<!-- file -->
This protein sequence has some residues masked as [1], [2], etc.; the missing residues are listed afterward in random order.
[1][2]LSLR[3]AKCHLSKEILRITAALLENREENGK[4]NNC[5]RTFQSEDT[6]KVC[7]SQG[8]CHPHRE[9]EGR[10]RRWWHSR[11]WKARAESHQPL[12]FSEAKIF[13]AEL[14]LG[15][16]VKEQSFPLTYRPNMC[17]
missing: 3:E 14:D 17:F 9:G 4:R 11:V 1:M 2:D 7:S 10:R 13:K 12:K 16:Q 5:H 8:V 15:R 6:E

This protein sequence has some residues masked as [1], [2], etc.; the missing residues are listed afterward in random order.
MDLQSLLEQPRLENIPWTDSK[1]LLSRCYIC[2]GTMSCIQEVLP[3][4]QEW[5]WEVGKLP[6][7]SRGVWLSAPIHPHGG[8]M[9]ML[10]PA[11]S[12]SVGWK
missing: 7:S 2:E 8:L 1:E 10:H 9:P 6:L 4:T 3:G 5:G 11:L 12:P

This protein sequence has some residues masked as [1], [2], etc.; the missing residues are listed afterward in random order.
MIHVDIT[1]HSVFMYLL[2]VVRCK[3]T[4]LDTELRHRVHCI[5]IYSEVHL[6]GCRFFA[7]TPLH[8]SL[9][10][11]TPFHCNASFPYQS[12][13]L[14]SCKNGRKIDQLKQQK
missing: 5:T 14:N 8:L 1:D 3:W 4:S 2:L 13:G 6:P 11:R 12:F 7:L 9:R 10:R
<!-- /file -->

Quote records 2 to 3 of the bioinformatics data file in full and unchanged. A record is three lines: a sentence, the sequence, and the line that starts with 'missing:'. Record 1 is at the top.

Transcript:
This protein sequence has some residues masked as [1], [2], etc.; the missing residues are listed afterward in random order.
MDLQSLLEQPRLENIPWTDSK[1]LLSRCYIC[2]GTMSCIQEVLP[3][4]QEW[5]WEVGKLP[6][7]SRGVWLSAPIHPHGG[8]M[9]ML[10]PA[11]S[12]SVGWK
missing: 7:S 2:E 8:L 1:E 10:H 9:P 6:L 4:T 3:G 5:G 11:L 12:P

This protein sequence has some residues masked as [1], [2], etc.; the missing residues are listed afterward in random order.
MIHVDIT[1]HSVFMYLL[2]VVRCK[3]T[4]LDTELRHRVHCI[5]IYSEVHL[6]GCRFFA[7]TPLH[8]SL[9][10][11]TPFHCNASFPYQS[12][13]L[14]SCKNGRKIDQLKQQK
missing: 5:T 14:N 8:L 1:D 3:W 4:S 2:L 13:G 6:P 11:R 12:F 7:L 9:R 10:R